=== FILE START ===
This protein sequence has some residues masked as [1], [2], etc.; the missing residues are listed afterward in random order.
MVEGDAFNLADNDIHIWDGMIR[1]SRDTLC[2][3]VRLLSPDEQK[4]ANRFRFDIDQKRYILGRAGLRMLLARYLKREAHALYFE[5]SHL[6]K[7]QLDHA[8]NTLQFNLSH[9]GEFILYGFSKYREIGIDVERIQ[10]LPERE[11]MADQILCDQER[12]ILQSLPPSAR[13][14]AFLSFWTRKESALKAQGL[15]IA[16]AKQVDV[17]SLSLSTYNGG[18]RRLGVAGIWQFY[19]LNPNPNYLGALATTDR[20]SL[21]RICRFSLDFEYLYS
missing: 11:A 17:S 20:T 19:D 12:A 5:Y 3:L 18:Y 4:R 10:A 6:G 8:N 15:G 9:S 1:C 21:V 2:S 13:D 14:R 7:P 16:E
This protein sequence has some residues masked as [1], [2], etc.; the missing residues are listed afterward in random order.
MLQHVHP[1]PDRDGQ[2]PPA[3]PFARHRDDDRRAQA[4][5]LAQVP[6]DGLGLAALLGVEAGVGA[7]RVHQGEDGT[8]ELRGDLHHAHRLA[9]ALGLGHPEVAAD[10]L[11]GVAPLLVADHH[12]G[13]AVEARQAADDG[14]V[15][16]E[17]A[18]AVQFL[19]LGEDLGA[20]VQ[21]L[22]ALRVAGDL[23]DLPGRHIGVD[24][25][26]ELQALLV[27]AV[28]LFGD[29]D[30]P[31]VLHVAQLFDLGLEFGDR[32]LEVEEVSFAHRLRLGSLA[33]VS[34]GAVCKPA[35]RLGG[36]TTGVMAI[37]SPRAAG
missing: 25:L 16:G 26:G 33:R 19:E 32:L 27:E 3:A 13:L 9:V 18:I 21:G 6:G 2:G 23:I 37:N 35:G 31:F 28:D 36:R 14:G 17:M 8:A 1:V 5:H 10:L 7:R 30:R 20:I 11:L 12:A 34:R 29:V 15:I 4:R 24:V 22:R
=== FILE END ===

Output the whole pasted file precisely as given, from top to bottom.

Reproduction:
This protein sequence has some residues masked as [1], [2], etc.; the missing residues are listed afterward in random order.
MVEGDAFNLADNDIHIWDGMIR[1]SRDTLC[2][3]VRLLSPDEQK[4]ANRFRFDIDQKRYILGRAGLRMLLARYLKREAHALYFE[5]SHL[6]K[7]QLDHA[8]NTLQFNLSH[9]GEFILYGFSKYREIGIDVERIQ[10]LPERE[11]MADQILCDQER[12]ILQSLPPSAR[13][14]AFLSFWTRKESALKAQGL[15]IA[16]AKQVDV[17]SLSLSTYNGG[18]RRLGVAGIWQFY[19]LNPNPNYLGALATTDR[20]SL[21]RICRFSLDFEYLYS
missing: 11:A 17:S 20:T 19:D 12:A 5:Y 3:L 18:Y 4:R 10:A 6:G 8:N 15:G 9:S 1:C 21:V 2:S 13:D 14:R 7:P 16:E
This protein sequence has some residues masked as [1], [2], etc.; the missing residues are listed afterward in random order.
MLQHVHP[1]PDRDGQ[2]PPA[3]PFARHRDDDRRAQA[4][5]LAQVP[6]DGLGLAALLGVEAGVGA[7]RVHQGEDGT[8]ELRGDLHHAHRLA[9]ALGLGHPEVAAD[10]L[11]GVAPLLVADHH[12]G[13]AVEARQAADDG[14]V[15][16]E[17]A[18]AVQFL[19]LGEDLGA[20]VQ[21]L[22]ALRVAGDL[23]DLPGRHIGVD[24][25][26]ELQALLV[27]AV[28]LFGD[29]D[30]P[31]VLHVAQLFDLGLEFGDR[32]LEVEEVSFAHRLRLGSLA[33]VS[34]GAVCKPA[35]RLGG[36]TTGVMAI[37]SPRAAG
missing: 25:L 16:G 26:G 33:R 19:E 32:L 27:E 3:A 13:L 9:V 18:I 21:G 6:G 2:G 23:I 37:N 35:G 31:F 28:D 36:R 14:G 17:M 8:A 1:V 5:H 10:L 7:R 30:R 20:I 11:L 12:A 34:R 29:V 15:I 4:R 24:V 22:R